Growing up in the 1950s, there were only three channels. Today, with cable, you can have hundreds of channels, something that amazes me, still. And it is the enormity of choices that has cooled my ardor for television.
I was never a big fan of television, as books were my vice of choice. I preferred to see the images in my mind as I read a good book over the flashing images on a television box. Of course, I had some favorites, mostly television mysteries, such as Kojak, Dan August, Hart to Hart, Magnum P. I., and Matlock.
I have always liked the idea of good versus evil, and watching the bad guys get caught at the end of an hour was so satisfying for me. Even though people died, there wasn’t a lot of blood and gore shown. That has changed today, as I used to skip part of my favorite show, NCIS, when the “autopsies” were being performed. But, lately, I have been able to grasp that it is makeup or a costume, so I am good.
The other major change was that not many black people were on television in his beginning. So, when someone like Nat King Cole or Lena Horne was going to be on The Ed Sullivan Show, the whole neighborhood would gather in the three or so homes with a television in our neighborhood.
We were so proud of them, and when the Jackson Five were on the show, you would have thought the Pope was visiting! We danced the moves right along with them, loving every moment they were highlighted. When Bill Cosby costarred with Robert Culp in I Spy, people adjusted their lives to be able to see him.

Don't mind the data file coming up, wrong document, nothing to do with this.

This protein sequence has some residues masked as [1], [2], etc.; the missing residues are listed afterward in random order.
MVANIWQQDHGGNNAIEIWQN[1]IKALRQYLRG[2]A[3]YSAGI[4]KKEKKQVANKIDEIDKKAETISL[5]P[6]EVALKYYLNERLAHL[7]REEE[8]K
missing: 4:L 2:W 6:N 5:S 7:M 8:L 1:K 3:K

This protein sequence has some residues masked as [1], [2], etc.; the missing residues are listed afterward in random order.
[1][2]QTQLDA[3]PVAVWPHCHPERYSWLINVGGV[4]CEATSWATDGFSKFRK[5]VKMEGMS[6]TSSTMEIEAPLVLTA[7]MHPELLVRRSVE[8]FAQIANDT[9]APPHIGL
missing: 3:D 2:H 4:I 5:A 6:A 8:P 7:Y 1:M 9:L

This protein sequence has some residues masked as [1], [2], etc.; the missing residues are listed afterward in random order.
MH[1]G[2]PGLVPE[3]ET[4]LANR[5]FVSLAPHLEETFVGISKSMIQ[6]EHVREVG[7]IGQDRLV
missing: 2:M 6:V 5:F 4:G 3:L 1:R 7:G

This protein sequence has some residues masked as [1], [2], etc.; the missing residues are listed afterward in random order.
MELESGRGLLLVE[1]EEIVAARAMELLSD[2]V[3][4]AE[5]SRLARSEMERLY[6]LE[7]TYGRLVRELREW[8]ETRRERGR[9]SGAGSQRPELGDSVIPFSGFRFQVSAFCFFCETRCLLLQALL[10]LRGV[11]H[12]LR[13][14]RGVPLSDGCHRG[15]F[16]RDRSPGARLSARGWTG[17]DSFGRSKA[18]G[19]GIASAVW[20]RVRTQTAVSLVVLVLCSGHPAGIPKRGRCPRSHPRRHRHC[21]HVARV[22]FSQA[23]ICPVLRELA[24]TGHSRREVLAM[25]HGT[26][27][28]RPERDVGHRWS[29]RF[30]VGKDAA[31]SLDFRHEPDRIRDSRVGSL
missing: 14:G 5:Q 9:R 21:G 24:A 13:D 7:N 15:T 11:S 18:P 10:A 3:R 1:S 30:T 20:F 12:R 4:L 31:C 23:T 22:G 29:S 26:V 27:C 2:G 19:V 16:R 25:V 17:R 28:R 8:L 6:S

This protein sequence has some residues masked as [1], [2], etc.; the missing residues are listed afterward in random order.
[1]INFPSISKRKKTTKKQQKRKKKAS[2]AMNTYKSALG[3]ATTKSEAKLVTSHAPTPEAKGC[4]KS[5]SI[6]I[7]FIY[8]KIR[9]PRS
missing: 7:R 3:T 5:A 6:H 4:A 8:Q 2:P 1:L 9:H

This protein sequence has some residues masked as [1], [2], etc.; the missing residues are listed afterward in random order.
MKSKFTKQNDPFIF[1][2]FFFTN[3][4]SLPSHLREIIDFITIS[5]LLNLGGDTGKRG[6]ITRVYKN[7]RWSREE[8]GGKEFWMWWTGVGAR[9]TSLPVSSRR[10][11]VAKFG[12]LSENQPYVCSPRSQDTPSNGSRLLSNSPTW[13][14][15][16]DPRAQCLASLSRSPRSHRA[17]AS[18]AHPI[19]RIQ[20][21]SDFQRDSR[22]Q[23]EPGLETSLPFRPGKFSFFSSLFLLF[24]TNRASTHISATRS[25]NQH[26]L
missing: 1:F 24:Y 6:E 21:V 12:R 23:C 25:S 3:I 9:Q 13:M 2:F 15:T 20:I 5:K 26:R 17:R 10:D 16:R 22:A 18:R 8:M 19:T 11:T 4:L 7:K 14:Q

Then, Diane Carroll had her own show, Julia, in which she was a nurse and a single parent. Nearly all of us who did not have a father in our lives could identify with her, except she was middle class and we were poor. But, that didn’t matter, we were just glad to be represented.
Now, of course, there are so many offerings for television shows and movies by entities like Netflix, Hulu, Slate, and You Tube, etc.. This means that you can watch whatever you like, including binge-watching shows from morning to night. Wonderfully, so many of the shows include blacks in leading or supporting roles.
Yet, today, Douglas and I have canceled cable, and we only use a digital antenna. Once again, we only have the main three channels, the public television station, a lot of Christian shows, and some sports on Fox. We have Netflix to help Douglas sleep at night, for he needs documentaries on the animal kingdom flashing white light at night to stay asleep.
So, I have come full circle, and I still prefer a book to watching television. The only show I watch on Netflix is Frankie and Grace, as it stars two older women like myself, another group not well represented on television or movies, who are living lives I find so interesting! Go ladies!
It will be interesting to see how television evolves over the next twenty years. I will check it out occasionally, but, more than likely, I will be somewhere holed up with a good mystery, smiling when the bad guy gets caught, and good triumphs over evil once again.
Written for the Stream of Consciousness Saturday from Linda G. Hill: TV memories.